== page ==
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stephen gun
Ina and I were sitting down watching (Lord help us) Bargain Hunt while we ate our lunch, and I recovered from painting the box room and she recovered from a morning dealing with Draco, when it started to rain like billy-oh. A few minutes later we started getting lightning and thunder and Ina remarked that the storm was right overhead.

There was a bang. There were a number of bangs, actually. Then the rain stopped. Looking idly out of the window, I noticed what was either steam or smoke rising against the green of the bamboo. Looking out of the window, I realised that said smoke/steam was coming from the far end of the cat run, where the insulated house is. I charged down to take a look.

There wasn't a lot of it, but it was definitely smoke, and it was definitely coming from off the bitumen roof of the run (or the fence behind it, or the golden hop that smothers it.) I grabbed a garden chair, filled the watering can, stood on the chair, and watered the roof of the run good and hard, while yelling for Ina to join me. (She was hanging out of the living room window.)

The smoke died immediately, and has not come back. We couldn't find the source, but it looks like we had a close strike that set either the roof bitumen or the hop or the wood smouldering, but the rain was so hard it put it out immediately, and I was left to deal with what was left. We are keeping an eye on it - I know how long things can smoulder - but it has started to rain again, so I think we are okay.

The cat run isn't insured, and it is too close to the house for total comfort. If we hadn't been retired, or home, we might have lost more than our peace of mind.

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Definitely a bit too close for comfort! Glad it seems to be under control now. And at least you can be fairly sure it won't happen again. My problem is heavy rain - I have a leak somewhere in the chimney breast which makes the ceiling drip if it rains very hard in a short time, so I have to drape plastic bags over my telly and such if I think it's going to bucket down.

Got to love the English weather, eh? ;-)

With us it's the gutters. Whoever designed this block of six townhouses in the 60s thought the roof drainage would work with only two downpipes on each side of the block, one at each end.

It still doesn't.

Our house is upwards of 200 years old, and it's pretty sound in most ways. I just need my cousin to poke around in the ceiling and find out exactly where the water's getting in. It's not the roof itself as he checked all that last year and it was sound. Just had a downpour before Torchwood started, and the ceiling started leaking almost at once, but it's find now. It's only a small patch about the diameter of a large cup, so it's fairly easy to contain, but it's almost over my TV, which sits on the end of the desk, so you can imagine I worry a bit when it rains really hard :-) But it does have to chuck it down, steady rain generally doesn't cause any trouble.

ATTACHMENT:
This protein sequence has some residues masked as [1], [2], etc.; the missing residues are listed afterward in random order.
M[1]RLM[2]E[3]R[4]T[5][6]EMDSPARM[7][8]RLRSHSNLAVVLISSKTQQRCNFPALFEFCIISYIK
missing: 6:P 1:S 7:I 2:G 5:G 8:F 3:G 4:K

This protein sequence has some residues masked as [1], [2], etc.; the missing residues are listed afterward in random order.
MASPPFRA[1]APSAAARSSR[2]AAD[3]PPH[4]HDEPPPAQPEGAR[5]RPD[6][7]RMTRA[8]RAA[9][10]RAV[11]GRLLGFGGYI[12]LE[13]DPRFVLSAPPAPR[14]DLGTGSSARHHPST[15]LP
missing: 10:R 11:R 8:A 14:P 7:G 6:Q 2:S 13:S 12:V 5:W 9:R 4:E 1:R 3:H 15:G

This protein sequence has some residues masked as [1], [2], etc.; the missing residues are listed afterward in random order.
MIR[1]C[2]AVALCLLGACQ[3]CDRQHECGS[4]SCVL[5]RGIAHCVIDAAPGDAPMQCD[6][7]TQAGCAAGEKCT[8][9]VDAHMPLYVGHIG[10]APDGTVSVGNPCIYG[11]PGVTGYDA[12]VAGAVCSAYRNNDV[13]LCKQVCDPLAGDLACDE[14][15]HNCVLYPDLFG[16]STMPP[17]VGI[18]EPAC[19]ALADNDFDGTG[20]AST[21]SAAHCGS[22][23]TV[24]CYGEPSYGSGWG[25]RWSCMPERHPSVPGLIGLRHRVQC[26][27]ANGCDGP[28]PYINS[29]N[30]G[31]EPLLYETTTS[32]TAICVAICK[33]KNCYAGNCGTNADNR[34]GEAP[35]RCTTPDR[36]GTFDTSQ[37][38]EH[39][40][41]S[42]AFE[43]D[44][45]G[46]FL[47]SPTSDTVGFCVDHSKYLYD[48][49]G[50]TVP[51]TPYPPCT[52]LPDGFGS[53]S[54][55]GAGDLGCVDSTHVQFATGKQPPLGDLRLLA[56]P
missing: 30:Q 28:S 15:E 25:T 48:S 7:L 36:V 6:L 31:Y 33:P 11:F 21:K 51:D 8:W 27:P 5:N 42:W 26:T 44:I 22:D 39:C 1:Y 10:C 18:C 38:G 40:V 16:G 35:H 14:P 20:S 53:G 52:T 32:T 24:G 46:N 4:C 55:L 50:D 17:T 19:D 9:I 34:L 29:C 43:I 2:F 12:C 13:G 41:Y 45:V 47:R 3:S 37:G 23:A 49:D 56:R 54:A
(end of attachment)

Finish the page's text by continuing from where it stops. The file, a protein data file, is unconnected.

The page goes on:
Eek! That was decidedly too close for comfort . . .

It's bucketing it down here, and the bottom panel has rotted and fallen out of my back garage door. At least the freezer is on a platform . . .

The storm is back right now. However, I think the lightning will normally go for the church tower, or the big trees in Hainault forest...

Oof! That sounds like a lucky escape.

Even more luckily we hadn't put any cats in the run. Hence our lack of complete panic.

Lucky escape indeed! Did you notice an odd smell? Lightning strikes typically leave an ozone smell behind. It is very distinctive, and once you've smelled it, you will never forget it. Living in Tennessee, I've had the (dubious) pleasure of several lightning strikes in my life.

Yes, though there was also a smell of smoke.

Eek! I'm glad it turned out okay. This is exactly why I don't like storms - and there's a massive one directly above my head right now. :(

Ours is back and rumbling as I type.

I am so glad you and the cats are all safe. that is very scary.

Well, if there was an trace left it is out now - it has been raining most of the afternoon and we just had another thunderstorm.

Is Cambridge missing them?

No, we have them too. Horus is not impressed.

The reaction of our cats seem divided by sex. The boys hide. The girls sit on the windowsills and watch the lightning.

Dracopup growled at the thunder, but was otherwise unmoved.

A miss is as good as a mile and it takes a heck of a lot of fire to start a brick house burning from outside.

The cable TV run just outside my bedroom was hit by lightning once (Back in Sheffield) Apart from scaring the hell out of me and Sandy, it did little damage.

I remember the occasion well. It came down the cable into the TV (though did no damage.) There was a hell of a bang and ten stone of dog levitated onto the sofa and lay there shivering...

We have way too many electrical storms here in the so California high desert ... in fact, we had a tree cracked in half by a lightning strike but it was a long way to the rear of our property and way away from the house. That is to say, while I can understand something of what you're feeling, yours was a lot worse than what we had. Yikes.

You know the definition of an "English Summer"? Three hot days and a thunderstorm?

I bet your storms are more spectacular!

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